And I'm not saying we should use Fukuda. But at least it has several things in common with CFS.
That cracked me up. Well said. Thanks!
I know. It's appalling. I qualify under Fukuda and Canadian, so I would NOT seriously consider it a badge of ME/CFS honor to fit into the world-wide Oxford club.
Good Morning Valia,
Like you, the only 'treatment' for me is GET/CBT - GPs are a major health hazard here in the U.K. and I avoid them if I can. It is no wonder that doctor involvement is recorded (somewhere ) as the third leading cause of death.
I find there is a blanket refusal to investigate anything - even when the symptoms indicate that another and potentially serious condition has developed. I am in that position now with heart issues (confirmed by a major hospital following an emergency admission), but my GP has failed/refused to implement the cardiac function tests as instructed by the hospital. The medical negligence we experience is unbelievable. The medical profession here seem to suffer from a totally irrational belief system: a diagnosis of M.E. forever excludes any physical cause for any symptom - ever. In other words: people with M.E. are immortal.
Hope you are having a better day, Valia.
P.S. Yes, aren't the folk here intelligent and so knowledgeable. I am learning an enormous amount from these posts. Perhaps there is a correlation between high intelligence and M.E .
Is it possible for you to return to your cardiologist and let him know what is happening? One of my daughters had a bad experience and was able to go not only above the GP's head, but right to the top guy on another issue. And she is just bolshi enough to do it!
This why I've advised my relative to keep seeing the various specialists and let them treat her for each issue as a separate disease, rather than connect the dots for her GP and end up with an ME diagnosis. If I were just starting out and was in the UK, I would guard the ME suspicion like a state secret until all this nonsense passes - hopefully with XMRV panning out on both sides of the Pond. What you are going through is a travesty. Talk about going backwards.
P.S. Yes, aren't the folk here intelligent and so knowledgeable. I am learning an enormous amount from these posts. Perhaps there is a correlation between high intelligence and M.E .[/QUOTE]
Andrew-- thank you for posting the Oxford and Fukuda definitions. I think they really illustrate how important the Canadian Definition of CFS is for diagnosing people.
I wish we could too.
I haven't yet been able to try to go over my GP's head as have been too unwell and breathless for the fight. I haven't got a cardiologist because due to an admin error on the hospital computer, I have been left off their system and have to start from scratch i.e. have to start again via my GP. Have been waiting for an improvement in health before girding my loins for battle. I am seriously wondering whether it is worth wasting precious energy in this way because a cardiologist is very unlikely to be M.E. - friendly and the process could be counter-productive. I am still planning my course of action.
Sure. There are plenty of non-quack doctors who treat CFS: it's just that, without knowing the root of the disease, they've had to put it into remission by attacking secondary infections and modulating the immune system. It's treated with antivirals, antibiotics, and immune modulators, as necessary.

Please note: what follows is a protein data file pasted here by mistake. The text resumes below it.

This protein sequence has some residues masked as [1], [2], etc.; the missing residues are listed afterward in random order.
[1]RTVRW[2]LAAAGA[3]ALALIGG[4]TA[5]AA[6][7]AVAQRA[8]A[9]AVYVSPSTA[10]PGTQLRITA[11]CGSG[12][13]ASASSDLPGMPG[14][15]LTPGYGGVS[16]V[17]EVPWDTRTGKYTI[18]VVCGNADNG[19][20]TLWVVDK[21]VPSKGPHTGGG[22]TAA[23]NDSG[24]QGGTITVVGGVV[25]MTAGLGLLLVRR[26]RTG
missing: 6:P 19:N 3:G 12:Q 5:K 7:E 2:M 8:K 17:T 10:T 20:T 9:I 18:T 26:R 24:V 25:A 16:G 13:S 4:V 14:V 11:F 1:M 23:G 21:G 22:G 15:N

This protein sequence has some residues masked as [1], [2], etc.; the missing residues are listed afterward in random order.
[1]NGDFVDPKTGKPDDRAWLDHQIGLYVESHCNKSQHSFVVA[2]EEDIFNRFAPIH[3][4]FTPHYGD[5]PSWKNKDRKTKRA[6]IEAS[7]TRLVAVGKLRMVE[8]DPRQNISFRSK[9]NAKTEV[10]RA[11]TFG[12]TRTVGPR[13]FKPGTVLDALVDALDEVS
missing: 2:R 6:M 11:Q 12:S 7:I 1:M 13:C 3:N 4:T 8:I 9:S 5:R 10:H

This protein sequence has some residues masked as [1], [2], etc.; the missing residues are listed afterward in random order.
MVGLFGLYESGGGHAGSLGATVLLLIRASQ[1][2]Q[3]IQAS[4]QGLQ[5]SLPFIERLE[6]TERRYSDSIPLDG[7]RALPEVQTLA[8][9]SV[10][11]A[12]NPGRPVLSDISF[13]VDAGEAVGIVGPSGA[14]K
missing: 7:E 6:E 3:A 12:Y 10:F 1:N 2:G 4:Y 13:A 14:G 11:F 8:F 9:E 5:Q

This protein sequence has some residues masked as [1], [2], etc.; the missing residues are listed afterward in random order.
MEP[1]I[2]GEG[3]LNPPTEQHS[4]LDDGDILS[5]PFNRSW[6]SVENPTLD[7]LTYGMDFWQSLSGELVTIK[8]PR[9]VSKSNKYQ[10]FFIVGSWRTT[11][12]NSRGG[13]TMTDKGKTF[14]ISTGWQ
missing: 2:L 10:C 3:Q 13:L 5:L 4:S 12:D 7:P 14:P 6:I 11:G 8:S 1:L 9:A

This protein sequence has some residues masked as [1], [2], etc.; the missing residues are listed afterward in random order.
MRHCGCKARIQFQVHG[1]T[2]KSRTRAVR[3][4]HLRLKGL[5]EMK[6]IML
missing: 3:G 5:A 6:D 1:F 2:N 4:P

Alas, for some poor folks--usually those who've been ill the longest--the damage to the body is so extensive that treatment is incredibly difficult. And, alas, measuring the immune malfunction and locating the smoldering infections takes extensive and expensive testing. But that does not mean that CFS is untreatable.
I've managed to read more of the CAA document. I think they don't make the warning labels large enough. In one of the side bars I get all the way down to the bottom before it says
This very brief note gives good advice, but it's presented as an aside at the end of the article, and it's only applied to the last stage of exercise. I bet most doctors won't even read that far. And if they do, it will likely not sink in. And the reason it doesn't sink in is because the "no pain, no gain" attitude is so established.
This issue of PEM is killing us out there. We don't need any more doctor articles that present themselves as expert advice while understating its importance. The cautions about avoiding PEM need to be as prominent as a good warning label. It needs to be at the top and set off in some way to make it seem extra important. And then they need to explain about balancing exercise with all activities, be they physical or mental. In fact, why don't they have Bruce Campbell write a side bar for them, or simply ask for one he has already written. And then they can add advisements in other parts of their PDF that point back to it.
As for Nancy Klimas, it looks like she has some physical therapists she works with. They are probably good, and know how to deal with CFS. But I'm willing to bet that any doctor who reads only the Klimas section will come away with a "no pain, no gain" message. If CAA wants to include this, they need to add some prominent reminders that not all patients can do this, and that the ones who can will crash if they are not given careful guidance. And they need to be told what that guidance should be.
That's just what is needed, Andrew.
I'm not sure what you are advocating then. If we were to strike down exercise therapy from CAA's pamphlet for clinicians, isn't that same as abandoning it? How about if we leave it on with a note about possible misinterpretation/misuse by quacks who still think CFS is psychiatric disorder? Along with strong warning about post-exertional malaise and some/many patients do worse on it.
I don't think that analogy works. There are many other safe alternatives to Vioxx. For CFS patients, the only alternative is to languish, and therefore it is more of a matter of risk/benefit like a highly toxic chemotherapy. (Some patients do refuse chemotherapy in favor of death.) I'd look for a way to minimize the risk rather than banning it.